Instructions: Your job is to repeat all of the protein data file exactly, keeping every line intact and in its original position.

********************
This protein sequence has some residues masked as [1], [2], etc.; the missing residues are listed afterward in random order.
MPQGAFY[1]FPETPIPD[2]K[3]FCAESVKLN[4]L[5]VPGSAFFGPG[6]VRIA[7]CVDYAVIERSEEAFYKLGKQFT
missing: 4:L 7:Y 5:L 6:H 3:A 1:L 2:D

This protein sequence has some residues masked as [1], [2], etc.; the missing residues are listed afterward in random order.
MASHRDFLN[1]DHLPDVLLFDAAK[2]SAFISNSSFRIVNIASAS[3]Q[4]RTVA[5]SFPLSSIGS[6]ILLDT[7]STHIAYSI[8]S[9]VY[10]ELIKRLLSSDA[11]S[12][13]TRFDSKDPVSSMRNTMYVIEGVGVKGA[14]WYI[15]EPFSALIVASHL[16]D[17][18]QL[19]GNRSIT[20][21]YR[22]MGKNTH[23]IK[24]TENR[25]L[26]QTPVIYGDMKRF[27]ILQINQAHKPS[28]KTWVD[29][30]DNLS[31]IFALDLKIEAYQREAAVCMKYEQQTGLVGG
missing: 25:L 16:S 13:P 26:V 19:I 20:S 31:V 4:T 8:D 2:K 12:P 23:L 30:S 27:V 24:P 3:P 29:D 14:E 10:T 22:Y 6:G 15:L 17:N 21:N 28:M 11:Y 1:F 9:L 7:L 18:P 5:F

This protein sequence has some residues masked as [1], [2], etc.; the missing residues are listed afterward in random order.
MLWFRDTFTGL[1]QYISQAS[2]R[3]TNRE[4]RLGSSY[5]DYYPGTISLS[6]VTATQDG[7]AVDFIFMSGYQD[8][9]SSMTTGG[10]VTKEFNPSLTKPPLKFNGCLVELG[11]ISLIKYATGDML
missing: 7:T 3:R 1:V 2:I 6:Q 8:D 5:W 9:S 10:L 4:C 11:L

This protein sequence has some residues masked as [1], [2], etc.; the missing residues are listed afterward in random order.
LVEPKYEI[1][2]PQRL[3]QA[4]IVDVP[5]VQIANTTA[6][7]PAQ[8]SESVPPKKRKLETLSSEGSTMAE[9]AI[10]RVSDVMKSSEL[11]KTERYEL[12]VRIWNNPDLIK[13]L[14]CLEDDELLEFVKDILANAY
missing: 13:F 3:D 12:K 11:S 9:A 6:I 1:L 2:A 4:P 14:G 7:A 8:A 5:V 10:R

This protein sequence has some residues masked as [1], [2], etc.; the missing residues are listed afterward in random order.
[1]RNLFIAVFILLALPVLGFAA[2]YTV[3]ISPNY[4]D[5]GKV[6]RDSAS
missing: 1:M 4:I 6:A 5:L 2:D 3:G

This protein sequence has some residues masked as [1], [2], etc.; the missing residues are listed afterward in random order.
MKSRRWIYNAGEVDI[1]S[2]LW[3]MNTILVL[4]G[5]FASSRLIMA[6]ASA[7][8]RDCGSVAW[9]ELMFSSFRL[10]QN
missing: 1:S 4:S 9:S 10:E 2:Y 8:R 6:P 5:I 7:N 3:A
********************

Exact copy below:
This protein sequence has some residues masked as [1], [2], etc.; the missing residues are listed afterward in random order.
MPQGAFY[1]FPETPIPD[2]K[3]FCAESVKLN[4]L[5]VPGSAFFGPG[6]VRIA[7]CVDYAVIERSEEAFYKLGKQFT
missing: 4:L 7:Y 5:L 6:H 3:A 1:L 2:D

This protein sequence has some residues masked as [1], [2], etc.; the missing residues are listed afterward in random order.
MASHRDFLN[1]DHLPDVLLFDAAK[2]SAFISNSSFRIVNIASAS[3]Q[4]RTVA[5]SFPLSSIGS[6]ILLDT[7]STHIAYSI[8]S[9]VY[10]ELIKRLLSSDA[11]S[12][13]TRFDSKDPVSSMRNTMYVIEGVGVKGA[14]WYI[15]EPFSALIVASHL[16]D[17][18]QL[19]GNRSIT[20][21]YR[22]MGKNTH[23]IK[24]TENR[25]L[26]QTPVIYGDMKRF[27]ILQINQAHKPS[28]KTWVD[29][30]DNLS[31]IFALDLKIEAYQREAAVCMKYEQQTGLVGG
missing: 25:L 16:S 13:P 26:V 19:I 20:S 31:V 4:T 8:D 2:K 12:P 23:L 30:S 27:V 24:P 3:P 29:D 14:E 10:T 22:Y 6:G 15:L 17:N 21:N 28:M 11:Y 1:F 9:L 7:L 18:P 5:F

This protein sequence has some residues masked as [1], [2], etc.; the missing residues are listed afterward in random order.
MLWFRDTFTGL[1]QYISQAS[2]R[3]TNRE[4]RLGSSY[5]DYYPGTISLS[6]VTATQDG[7]AVDFIFMSGYQD[8][9]SSMTTGG[10]VTKEFNPSLTKPPLKFNGCLVELG[11]ISLIKYATGDML
missing: 7:T 3:R 1:V 2:I 6:Q 8:D 5:W 9:S 10:L 4:C 11:L

This protein sequence has some residues masked as [1], [2], etc.; the missing residues are listed afterward in random order.
LVEPKYEI[1][2]PQRL[3]QA[4]IVDVP[5]VQIANTTA[6][7]PAQ[8]SESVPPKKRKLETLSSEGSTMAE[9]AI[10]RVSDVMKSSEL[11]KTERYEL[12]VRIWNNPDLIK[13]L[14]CLEDDELLEFVKDILANAY
missing: 13:F 3:D 12:K 11:S 9:A 6:I 1:L 2:A 4:P 14:G 7:A 8:A 5:V 10:R

This protein sequence has some residues masked as [1], [2], etc.; the missing residues are listed afterward in random order.
[1]RNLFIAVFILLALPVLGFAA[2]YTV[3]ISPNY[4]D[5]GKV[6]RDSAS
missing: 1:M 4:I 6:A 5:L 2:D 3:G

This protein sequence has some residues masked as [1], [2], etc.; the missing residues are listed afterward in random order.
MKSRRWIYNAGEVDI[1]S[2]LW[3]MNTILVL[4]G[5]FASSRLIMA[6]ASA[7][8]RDCGSVAW[9]ELMFSSFRL[10]QN
missing: 1:S 4:S 9:S 10:E 2:Y 8:R 6:P 5:I 7:N 3:A